Agriculture
   Although Berbers have been historically associated with practices of pastoral nomadism, agriculture has been significant to some groups, especially those that inhabit mountainous areas, plains, and oases. The quality of water and soils is poor throughout most of the region, and there are additional impediments, such as sandstorms and locusts. Despite all these constraints, farmers have been able to eke out a living in these marginal lands. Traditionally, farmers tend fig, olive, and apple and date palm trees. They also cultivate a wide variety of crops, such as barley, wheat, corn, fava beans, and an assortment of vegetables and other fruit. However, the bulk of cereals and other fruit is imported to satisfy the requirements of population growth.

Historical Dictionary of the Berbers (Imazighen) . . 2014.

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  • AGRICULTURE —    Agriculture formed the basis of the Mesopotamian economy. The first steps toward a managed production of cereals were taken as early as the 10th millennium B.C. in Syria, in the area known as the Fertile Crescent, which receives sufficient… …   Historical Dictionary of Mesopotamia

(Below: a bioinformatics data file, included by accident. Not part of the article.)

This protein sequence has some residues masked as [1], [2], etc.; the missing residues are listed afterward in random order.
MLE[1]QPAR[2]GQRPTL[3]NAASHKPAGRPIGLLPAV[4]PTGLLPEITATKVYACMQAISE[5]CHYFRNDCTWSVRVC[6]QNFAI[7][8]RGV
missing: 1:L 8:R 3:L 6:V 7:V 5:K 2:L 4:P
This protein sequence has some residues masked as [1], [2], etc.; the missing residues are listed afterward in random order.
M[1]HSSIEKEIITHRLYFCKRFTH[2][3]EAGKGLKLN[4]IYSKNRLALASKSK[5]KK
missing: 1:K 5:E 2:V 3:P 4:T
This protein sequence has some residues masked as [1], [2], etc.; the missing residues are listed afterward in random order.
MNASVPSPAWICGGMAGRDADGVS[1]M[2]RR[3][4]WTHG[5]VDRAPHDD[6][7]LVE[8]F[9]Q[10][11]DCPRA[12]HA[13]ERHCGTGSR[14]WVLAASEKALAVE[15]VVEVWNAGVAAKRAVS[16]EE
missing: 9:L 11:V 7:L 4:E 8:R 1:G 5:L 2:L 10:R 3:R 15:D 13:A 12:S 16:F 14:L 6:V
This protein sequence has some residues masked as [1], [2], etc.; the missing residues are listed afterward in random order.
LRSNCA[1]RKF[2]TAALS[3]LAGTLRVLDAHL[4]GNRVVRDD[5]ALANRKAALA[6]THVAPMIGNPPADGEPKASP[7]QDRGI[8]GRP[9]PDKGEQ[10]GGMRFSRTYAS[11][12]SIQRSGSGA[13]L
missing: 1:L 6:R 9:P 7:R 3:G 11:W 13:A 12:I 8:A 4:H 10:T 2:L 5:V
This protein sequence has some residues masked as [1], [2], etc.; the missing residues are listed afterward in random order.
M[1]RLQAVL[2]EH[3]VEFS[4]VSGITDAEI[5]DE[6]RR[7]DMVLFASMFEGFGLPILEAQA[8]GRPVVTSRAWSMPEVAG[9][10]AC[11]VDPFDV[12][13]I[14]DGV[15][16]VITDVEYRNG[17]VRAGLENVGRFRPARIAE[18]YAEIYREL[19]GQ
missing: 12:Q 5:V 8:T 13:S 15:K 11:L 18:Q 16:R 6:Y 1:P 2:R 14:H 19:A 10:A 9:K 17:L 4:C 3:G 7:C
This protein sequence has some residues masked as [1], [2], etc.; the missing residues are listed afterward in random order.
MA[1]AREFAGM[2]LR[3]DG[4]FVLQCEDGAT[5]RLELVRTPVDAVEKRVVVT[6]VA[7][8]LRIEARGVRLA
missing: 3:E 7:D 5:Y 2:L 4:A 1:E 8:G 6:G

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  • agriculture — agriculture, sociology of See rural sociology …   Dictionary of sociology

  • agriculture — (n.) mid 15c., from L.L. agricultura cultivation of the land, compound of agri cultura cultivation of land, from agri, gen. of ager a field (see ACRE (Cf. acre)) + cultura cultivation (see CULTURE (Cf. culture)). In Old English, the idea was… …   Etymology dictionary

  • agriculture — *agrarian …   New Dictionary of Synonyms

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